Spanish-American War, Last of Spain's Army - stock photo
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Spanish-American War, Last of Spain's Army

Entitled: "The Last of Spain's army, at their block house, Cienfuegos, Cuba." Group of soldiers probably Cuban, in front of an octogonal fortress. The Spanish-American War was a conflict in 1898 between Spain and the United States, the result of US intervention in the Cuban War of Independence. In the late 1890s, US public opinion was agitated by anti-Spanish propaganda led by journalists Joseph Pulitzer and William Hearst which used yellow journalism to criticize Spanish administration of Cuba. After the mysterious sinking of the US Navy battleship Maine in Havana harbor, political pressures from the Democratic Party pushed the administration of Republican President William McKinley into a war he had wished to avoid. Although the main issue was Cuban independence, the ten week war was fought in both the Caribbean and the Pacific. US naval power proved decisive, allowing expeditionary forces to disembark in Cuba against a Spanish garrison already brought to its knees by nationwide Cuban insurgent attacks and further wasted by yellow fever. The result was the 1898 Treaty of Paris, negotiated on terms favorable to the US, which allowed it temporary control of Cuba, and ceded ownership of Puerto Rico, Guam and the Philippine islands. Cropped stereograph card photographed by Strohmeyer & Wyman, dated 1899.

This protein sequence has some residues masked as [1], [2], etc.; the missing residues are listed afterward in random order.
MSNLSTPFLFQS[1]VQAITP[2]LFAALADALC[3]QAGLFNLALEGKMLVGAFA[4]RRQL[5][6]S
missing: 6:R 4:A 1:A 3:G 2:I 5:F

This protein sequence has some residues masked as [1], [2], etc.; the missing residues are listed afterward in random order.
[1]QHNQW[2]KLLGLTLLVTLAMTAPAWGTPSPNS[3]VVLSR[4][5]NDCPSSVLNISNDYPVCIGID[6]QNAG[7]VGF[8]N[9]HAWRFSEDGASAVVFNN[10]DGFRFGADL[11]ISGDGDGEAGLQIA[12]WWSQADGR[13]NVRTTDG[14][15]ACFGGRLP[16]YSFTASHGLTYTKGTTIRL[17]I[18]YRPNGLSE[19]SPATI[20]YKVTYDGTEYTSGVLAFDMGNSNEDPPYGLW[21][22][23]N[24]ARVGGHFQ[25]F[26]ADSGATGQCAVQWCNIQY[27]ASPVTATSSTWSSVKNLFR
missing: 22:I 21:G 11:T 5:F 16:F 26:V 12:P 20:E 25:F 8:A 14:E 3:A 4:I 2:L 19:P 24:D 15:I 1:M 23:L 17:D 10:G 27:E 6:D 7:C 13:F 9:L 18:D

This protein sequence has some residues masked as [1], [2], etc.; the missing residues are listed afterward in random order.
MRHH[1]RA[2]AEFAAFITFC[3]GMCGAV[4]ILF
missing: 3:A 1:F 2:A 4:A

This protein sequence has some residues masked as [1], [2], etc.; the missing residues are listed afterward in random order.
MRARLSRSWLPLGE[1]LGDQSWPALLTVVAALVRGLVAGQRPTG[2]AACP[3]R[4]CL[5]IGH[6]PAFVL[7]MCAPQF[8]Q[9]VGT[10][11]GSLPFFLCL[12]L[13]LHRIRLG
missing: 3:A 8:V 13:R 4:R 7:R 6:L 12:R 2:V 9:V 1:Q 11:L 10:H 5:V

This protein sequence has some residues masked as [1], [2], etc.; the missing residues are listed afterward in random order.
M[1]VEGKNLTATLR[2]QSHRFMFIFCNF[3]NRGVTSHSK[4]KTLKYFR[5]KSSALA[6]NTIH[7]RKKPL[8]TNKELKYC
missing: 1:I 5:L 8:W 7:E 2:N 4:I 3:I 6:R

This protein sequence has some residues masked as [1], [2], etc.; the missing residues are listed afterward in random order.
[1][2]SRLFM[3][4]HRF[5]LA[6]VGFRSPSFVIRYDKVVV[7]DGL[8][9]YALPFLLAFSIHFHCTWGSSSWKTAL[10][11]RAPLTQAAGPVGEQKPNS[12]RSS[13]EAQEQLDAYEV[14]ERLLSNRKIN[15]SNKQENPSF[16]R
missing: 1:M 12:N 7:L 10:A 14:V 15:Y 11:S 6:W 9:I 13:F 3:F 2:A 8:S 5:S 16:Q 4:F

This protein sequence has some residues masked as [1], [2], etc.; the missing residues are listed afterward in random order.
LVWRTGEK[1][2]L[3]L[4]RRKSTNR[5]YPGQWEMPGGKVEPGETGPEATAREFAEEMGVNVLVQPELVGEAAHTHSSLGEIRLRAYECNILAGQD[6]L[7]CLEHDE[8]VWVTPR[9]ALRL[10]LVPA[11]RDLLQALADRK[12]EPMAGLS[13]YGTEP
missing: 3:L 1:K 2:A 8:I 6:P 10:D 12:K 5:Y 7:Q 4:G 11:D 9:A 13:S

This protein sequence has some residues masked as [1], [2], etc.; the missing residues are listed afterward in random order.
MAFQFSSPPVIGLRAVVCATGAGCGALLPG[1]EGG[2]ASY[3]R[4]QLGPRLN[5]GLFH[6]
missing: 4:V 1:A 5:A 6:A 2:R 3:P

Science Source / LOC/Science Source

4200 x 3935 pixels

Print Size @ 300 dpi
14 x 13 inches / 36 x 33 cm

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